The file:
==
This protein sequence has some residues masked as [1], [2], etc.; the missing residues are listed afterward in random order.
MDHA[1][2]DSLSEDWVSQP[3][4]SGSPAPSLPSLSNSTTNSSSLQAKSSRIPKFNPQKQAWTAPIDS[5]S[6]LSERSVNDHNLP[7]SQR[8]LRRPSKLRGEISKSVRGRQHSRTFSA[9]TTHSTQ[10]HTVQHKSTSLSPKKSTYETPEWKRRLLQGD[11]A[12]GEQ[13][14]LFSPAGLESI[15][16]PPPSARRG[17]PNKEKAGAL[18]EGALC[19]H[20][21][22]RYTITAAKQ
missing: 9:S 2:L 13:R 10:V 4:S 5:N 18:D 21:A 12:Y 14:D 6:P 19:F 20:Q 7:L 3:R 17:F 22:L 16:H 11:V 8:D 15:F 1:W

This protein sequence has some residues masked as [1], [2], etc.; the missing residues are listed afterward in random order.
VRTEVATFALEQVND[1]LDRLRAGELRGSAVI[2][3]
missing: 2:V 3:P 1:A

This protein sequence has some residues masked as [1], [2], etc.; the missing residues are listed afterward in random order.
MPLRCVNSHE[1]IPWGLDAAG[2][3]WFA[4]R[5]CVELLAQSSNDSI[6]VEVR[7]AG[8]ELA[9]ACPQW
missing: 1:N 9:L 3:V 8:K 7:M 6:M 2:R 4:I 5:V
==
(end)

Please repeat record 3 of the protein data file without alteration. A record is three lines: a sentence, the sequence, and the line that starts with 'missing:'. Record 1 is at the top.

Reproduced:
This protein sequence has some residues masked as [1], [2], etc.; the missing residues are listed afterward in random order.
MPLRCVNSHE[1]IPWGLDAAG[2][3]WFA[4]R[5]CVELLAQSSNDSI[6]VEVR[7]AG[8]ELA[9]ACPQW
missing: 1:N 9:L 3:V 8:K 7:M 6:M 2:R 4:I 5:V